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15 Carbohydrates Facts And Statistics

Carbohydrates are a collection of molecules. There are a variety of interesting facts and statistics about this nutrient category.

While there are still many uncertainties about carbohydrates, at the same time there are also many well-known facts.

Most of the findings below are relatively certain but with the surveys and polls you need to keep in mind that these are estimations from a smaller group of people.

Additionally, remember that due to individual differences like genes, two people can eat the same carbohydrate-rich foods but experience different consequences.

1. What are carbohydrates

Carbohydrates are the name for a collection of molecules with certain properties. More specifically, molecules that consist of carbon (C), hydrogen (H), and oxygen (O).

This term is so popular because carbohydrates are extremely common in a typical human diet. The research around these nutrients is also not entirely clear yet so carbohydrates are still a widely discussed topic that gets a lot of attention.

One of the things that complicate this topic even more is the fact that two different people can react differently to the exact same foods.

2. One of the three macronutrients

Macronutrients are certain nutrients that people consume a lot of and are a source of energy. The three main ones include carbohydrates, protein, and fats.

1 gram of carbohydrates contains about 4 calories, 1 gram of protein contains about 4 calories, and 1 gram of fat contains about 9 calories (1).

The main function of most carbohydrates in the human diet is to provide energy. Fiber, a certain form of carbohydrates, has other important functions as well.

Protein and fat can also provide energy but are also important for things like creating muscle and hormones.

3. Different ways to categorize carbohydrates

Within this big category of molecules it is possible to make different subcategories. For the average person this is an important fact since different types of carbohydrates have different effects on human health.

The first way you can divide up carbohydrates is into sugars, starches, and cellulose (includes fiber).

Next, carbohydrates are commonly divided into monosaccharides, disaccharides, oligosaccharides, and polysaccharides with these names indicating what the chemical formula is.

For the average person a simpler way to categorize carbohydrates on a spectrum from complex to simple.

Complex indicates that the carbohydrates are harder to break down. Examples include fiber and some of the other long-chain carbohydrates. These are generally found in vegetables and whole grains.

Examples of simple carbohydrates are white sugar and refined grains.

For optimal health, most people generally want to choose the more complex carbohydrates.

4. Recommended carbohydrate intake

The Dietary Guidelines for Americans for 2020-2025 recommends certain foods with carbohydrates. For an individual on a 2000-calorie diet they recommend the following quantities (2):

  • Vegetables (includes leafy greens, legumes, starchy vegetables, etc.): 2.5 cups per day
  • Fruits: 2 cups per day
  • Grains: 6 ounces per day (at least 3 ounces of whole grains)

Additionally, they recommend keeping the number of calories from added sugars less than 10% of total calories.

Keep in mind that these are very rough recommendations. In reality, the best diet for you personally will depend on a lot of different factors.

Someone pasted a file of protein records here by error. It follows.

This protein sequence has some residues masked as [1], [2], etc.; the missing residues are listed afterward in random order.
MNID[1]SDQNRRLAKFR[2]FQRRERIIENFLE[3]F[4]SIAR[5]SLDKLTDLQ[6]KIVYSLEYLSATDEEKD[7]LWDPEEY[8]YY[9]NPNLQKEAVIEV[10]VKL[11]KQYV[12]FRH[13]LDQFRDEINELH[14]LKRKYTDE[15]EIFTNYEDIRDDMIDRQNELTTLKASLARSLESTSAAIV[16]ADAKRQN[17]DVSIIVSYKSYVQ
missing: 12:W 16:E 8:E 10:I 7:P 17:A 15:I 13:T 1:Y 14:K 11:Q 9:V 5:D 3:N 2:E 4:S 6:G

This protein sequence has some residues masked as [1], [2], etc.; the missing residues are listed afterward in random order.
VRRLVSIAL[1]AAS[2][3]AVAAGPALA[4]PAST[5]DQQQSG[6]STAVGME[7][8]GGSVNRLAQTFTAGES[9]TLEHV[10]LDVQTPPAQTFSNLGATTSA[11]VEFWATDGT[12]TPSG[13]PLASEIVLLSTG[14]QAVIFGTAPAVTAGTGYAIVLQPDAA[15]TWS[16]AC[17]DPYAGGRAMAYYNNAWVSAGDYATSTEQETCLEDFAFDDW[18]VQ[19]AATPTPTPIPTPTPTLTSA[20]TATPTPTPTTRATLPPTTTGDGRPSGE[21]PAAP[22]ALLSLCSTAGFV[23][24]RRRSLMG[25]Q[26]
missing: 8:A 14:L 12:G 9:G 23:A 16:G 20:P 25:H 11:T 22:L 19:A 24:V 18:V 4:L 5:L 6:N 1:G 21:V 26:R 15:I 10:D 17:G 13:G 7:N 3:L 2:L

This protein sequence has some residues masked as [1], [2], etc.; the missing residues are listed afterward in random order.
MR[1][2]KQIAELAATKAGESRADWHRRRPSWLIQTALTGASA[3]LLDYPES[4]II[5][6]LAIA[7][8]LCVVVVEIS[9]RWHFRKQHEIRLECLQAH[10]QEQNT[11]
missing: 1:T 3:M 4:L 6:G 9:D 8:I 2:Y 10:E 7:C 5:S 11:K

5. Trends in carbohydrate intakes USA

The negative health effects of excess sugar intake are becoming more and more well-known. You may wonder if this also leads to less carbohydrate consumption in the general population.

One report based on surveys with U.S. participants looked at the percentage of daily calories that were consumed in carbohydrates from 1988-2016.

They concluded that from 1988 – 1994 this was about 49.8%. In the period of 2013-2016, the estimations are 47.3% (3).

In 2013-2016 the percentage of calories from protein was estimated to be 16%, for fat 34.8%.

The obvious downside of this report is that it does not include any statistics about the types of carbohydrates, protein, and fats. These facts are very relevant when it comes to health.

6. Glucose tolerance is better in the morning

Glucose tolerance can be described as how well your body can return your blood glucose levels to normal levels after eating foods with carbohydrates.

Interestingly enough, this capability is one of the processes in the human body that is influenced by circadian rhythms. In simple words, influenced by how late in the day it is and how late your body thinks it is.

The human body has better glucose tolerance in the morning. This difference is so relevant that an individual with “normal” glucose tolerance in the morning is metabolically equivalent to being prediabetic in the evening in some cases (4).

Having blood glucose levels that are too high can lead to a variety of negative effects on your health.

So if you don’t care about the difference in timing, you would preferably eat your foods high in simple carbohydrates in the morning, not in the evening (or even better not at all!).

7. Your body can make carbohydrates

Many people like to use that some processes in your body require glucose as a reason low-carb diets could never work. However, your body is actually able to make glucose (=carbohydrates) from other substances.

This process is called gluconeogenesis and uses substances like amino acids (from protein), lactate, glycerol, and odd chain fatty acids (5).

Even with that fact in mind, most people still benefit in terms of health from carbohydrates like fiber that can not be made by the human body.

Because of this and other reasons most people want to consume at least some amount of carbohydrates for optimal health.

8. There are foods without carbohydrates